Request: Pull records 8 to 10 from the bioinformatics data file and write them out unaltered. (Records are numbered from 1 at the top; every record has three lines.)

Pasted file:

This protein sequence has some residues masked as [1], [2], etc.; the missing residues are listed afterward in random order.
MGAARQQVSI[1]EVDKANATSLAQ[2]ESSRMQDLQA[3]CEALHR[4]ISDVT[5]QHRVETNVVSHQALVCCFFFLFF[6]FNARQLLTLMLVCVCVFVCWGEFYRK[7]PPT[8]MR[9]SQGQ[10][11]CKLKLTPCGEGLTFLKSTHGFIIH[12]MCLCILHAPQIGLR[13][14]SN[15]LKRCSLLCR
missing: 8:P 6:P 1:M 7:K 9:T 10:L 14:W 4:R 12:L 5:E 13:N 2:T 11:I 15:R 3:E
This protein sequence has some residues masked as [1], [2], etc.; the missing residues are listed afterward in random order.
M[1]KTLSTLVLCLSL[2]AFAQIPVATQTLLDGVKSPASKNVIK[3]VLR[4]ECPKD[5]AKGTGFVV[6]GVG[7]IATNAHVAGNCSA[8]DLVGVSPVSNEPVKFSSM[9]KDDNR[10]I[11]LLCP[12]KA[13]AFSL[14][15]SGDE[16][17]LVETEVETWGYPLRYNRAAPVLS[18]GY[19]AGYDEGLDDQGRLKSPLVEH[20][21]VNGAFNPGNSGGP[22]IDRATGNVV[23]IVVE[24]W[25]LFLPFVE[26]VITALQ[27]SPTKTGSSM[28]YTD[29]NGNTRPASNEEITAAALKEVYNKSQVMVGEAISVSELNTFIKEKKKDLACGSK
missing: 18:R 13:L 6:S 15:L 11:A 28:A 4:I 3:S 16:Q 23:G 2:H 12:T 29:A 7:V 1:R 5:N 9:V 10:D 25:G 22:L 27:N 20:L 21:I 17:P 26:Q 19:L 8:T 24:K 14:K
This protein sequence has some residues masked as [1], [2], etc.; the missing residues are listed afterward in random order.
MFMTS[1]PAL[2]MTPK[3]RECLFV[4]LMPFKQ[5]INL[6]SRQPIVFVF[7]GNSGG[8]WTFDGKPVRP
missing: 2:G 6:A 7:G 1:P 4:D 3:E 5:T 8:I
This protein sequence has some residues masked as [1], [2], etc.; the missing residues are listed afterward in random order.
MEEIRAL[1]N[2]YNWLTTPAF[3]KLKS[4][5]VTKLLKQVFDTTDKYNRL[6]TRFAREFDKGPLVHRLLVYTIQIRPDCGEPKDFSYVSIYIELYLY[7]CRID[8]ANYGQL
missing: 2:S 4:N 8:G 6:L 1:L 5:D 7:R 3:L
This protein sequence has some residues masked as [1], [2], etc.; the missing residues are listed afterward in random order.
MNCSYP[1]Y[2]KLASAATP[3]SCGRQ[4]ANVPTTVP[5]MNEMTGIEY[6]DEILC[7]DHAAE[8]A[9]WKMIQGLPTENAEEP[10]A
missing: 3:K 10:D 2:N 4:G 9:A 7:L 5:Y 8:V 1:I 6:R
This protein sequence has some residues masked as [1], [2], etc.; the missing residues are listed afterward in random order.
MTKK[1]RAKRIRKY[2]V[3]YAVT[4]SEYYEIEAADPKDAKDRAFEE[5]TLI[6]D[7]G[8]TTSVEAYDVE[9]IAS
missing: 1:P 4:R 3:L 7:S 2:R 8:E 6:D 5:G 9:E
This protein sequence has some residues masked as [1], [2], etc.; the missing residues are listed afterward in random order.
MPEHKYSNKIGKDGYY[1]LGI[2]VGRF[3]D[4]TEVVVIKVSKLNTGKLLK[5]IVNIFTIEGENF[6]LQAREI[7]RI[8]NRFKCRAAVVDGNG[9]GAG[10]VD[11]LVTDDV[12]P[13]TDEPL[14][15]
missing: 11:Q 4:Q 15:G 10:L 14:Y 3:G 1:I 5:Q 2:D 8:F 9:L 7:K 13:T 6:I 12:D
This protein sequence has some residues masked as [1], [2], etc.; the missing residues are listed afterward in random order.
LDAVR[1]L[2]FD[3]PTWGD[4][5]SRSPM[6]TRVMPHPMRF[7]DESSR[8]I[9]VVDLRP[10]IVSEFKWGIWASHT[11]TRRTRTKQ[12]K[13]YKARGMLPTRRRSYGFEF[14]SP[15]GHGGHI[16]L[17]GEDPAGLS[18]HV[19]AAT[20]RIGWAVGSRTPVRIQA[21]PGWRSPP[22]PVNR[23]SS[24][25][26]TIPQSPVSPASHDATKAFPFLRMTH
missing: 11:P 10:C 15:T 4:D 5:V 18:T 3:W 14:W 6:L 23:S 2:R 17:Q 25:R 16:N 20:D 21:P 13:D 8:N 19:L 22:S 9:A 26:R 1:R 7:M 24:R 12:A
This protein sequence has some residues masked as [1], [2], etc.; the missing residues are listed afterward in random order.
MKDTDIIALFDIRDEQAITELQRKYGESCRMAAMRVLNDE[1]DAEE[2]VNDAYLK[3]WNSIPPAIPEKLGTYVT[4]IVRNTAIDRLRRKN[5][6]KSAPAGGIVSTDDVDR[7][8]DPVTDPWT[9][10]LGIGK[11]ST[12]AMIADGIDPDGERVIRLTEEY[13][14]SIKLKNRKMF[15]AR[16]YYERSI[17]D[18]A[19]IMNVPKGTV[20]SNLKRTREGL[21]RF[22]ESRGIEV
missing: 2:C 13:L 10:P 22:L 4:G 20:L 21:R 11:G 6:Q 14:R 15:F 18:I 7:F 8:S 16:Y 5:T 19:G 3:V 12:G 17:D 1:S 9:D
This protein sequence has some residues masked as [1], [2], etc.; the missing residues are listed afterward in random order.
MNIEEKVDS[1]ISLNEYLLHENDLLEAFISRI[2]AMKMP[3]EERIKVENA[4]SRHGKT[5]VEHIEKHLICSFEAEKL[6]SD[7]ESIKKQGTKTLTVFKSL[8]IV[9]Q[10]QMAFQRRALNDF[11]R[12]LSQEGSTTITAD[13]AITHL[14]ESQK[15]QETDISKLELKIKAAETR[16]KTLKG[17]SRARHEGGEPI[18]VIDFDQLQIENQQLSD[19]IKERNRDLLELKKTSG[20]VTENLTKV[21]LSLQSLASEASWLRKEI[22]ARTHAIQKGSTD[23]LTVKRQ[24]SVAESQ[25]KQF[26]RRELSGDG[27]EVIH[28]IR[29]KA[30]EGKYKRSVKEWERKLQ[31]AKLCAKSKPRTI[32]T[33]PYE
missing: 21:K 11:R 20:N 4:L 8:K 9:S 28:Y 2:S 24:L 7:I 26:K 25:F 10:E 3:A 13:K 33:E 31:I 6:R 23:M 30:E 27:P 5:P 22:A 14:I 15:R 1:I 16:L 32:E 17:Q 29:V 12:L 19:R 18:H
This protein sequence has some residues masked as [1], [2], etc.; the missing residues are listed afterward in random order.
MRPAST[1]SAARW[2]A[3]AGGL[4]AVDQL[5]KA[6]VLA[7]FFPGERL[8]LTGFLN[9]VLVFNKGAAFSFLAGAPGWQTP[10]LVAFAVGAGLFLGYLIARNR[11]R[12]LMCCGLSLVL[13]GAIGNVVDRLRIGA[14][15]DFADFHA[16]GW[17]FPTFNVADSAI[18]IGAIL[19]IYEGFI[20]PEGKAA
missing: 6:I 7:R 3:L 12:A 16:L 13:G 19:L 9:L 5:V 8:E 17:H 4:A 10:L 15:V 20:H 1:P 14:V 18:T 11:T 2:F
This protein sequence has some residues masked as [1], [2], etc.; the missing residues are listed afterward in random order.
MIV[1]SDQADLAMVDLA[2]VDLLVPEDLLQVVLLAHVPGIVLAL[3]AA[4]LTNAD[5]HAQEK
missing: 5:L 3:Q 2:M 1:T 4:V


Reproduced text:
This protein sequence has some residues masked as [1], [2], etc.; the missing residues are listed afterward in random order.
LDAVR[1]L[2]FD[3]PTWGD[4][5]SRSPM[6]TRVMPHPMRF[7]DESSR[8]I[9]VVDLRP[10]IVSEFKWGIWASHT[11]TRRTRTKQ[12]K[13]YKARGMLPTRRRSYGFEF[14]SP[15]GHGGHI[16]L[17]GEDPAGLS[18]HV[19]AAT[20]RIGWAVGSRTPVRIQA[21]PGWRSPP[22]PVNR[23]SS[24][25][26]TIPQSPVSPASHDATKAFPFLRMTH
missing: 11:P 10:C 15:T 4:D 5:V 18:T 3:W 14:W 6:L 23:S 2:R 17:Q 25:R 16:N 20:D 21:P 13:D 8:N 19:L 22:S 9:A 26:R 1:R 7:M 24:R 12:A
This protein sequence has some residues masked as [1], [2], etc.; the missing residues are listed afterward in random order.
MKDTDIIALFDIRDEQAITELQRKYGESCRMAAMRVLNDE[1]DAEE[2]VNDAYLK[3]WNSIPPAIPEKLGTYVT[4]IVRNTAIDRLRRKN[5][6]KSAPAGGIVSTDDVDR[7][8]DPVTDPWT[9][10]LGIGK[11]ST[12]AMIADGIDPDGERVIRLTEEY[13][14]SIKLKNRKMF[15]AR[16]YYERSI[17]D[18]A[19]IMNVPKGTV[20]SNLKRTREGL[21]RF[22]ESRGIEV
missing: 2:C 13:L 10:P 22:L 4:G 20:L 21:R 11:G 6:Q 14:R 15:F 18:I 7:F 8:S 16:Y 5:T 19:G 3:V 12:G 17:D 1:S 9:D
This protein sequence has some residues masked as [1], [2], etc.; the missing residues are listed afterward in random order.
MNIEEKVDS[1]ISLNEYLLHENDLLEAFISRI[2]AMKMP[3]EERIKVENA[4]SRHGKT[5]VEHIEKHLICSFEAEKL[6]SD[7]ESIKKQGTKTLTVFKSL[8]IV[9]Q[10]QMAFQRRALNDF[11]R[12]LSQEGSTTITAD[13]AITHL[14]ESQK[15]QETDISKLELKIKAAETR[16]KTLKG[17]SRARHEGGEPI[18]VIDFDQLQIENQQLSD[19]IKERNRDLLELKKTSG[20]VTENLTKV[21]LSLQSLASEASWLRKEI[22]ARTHAIQKGSTD[23]LTVKRQ[24]SVAESQ[25]KQF[26]RRELSGDG[27]EVIH[28]IR[29]KA[30]EGKYKRSVKEWERKLQ[31]AKLCAKSKPRTI[32]T[33]PYE
missing: 21:K 11:R 20:N 4:L 8:K 9:S 28:Y 2:S 24:L 7:I 26:K 25:F 10:E 3:A 13:K 33:E 31:I 6:R 23:M 30:E 27:P 5:P 22:A 14:I 15:R 1:I 16:L 32:E 17:Q 29:V 12:L 19:R 18:H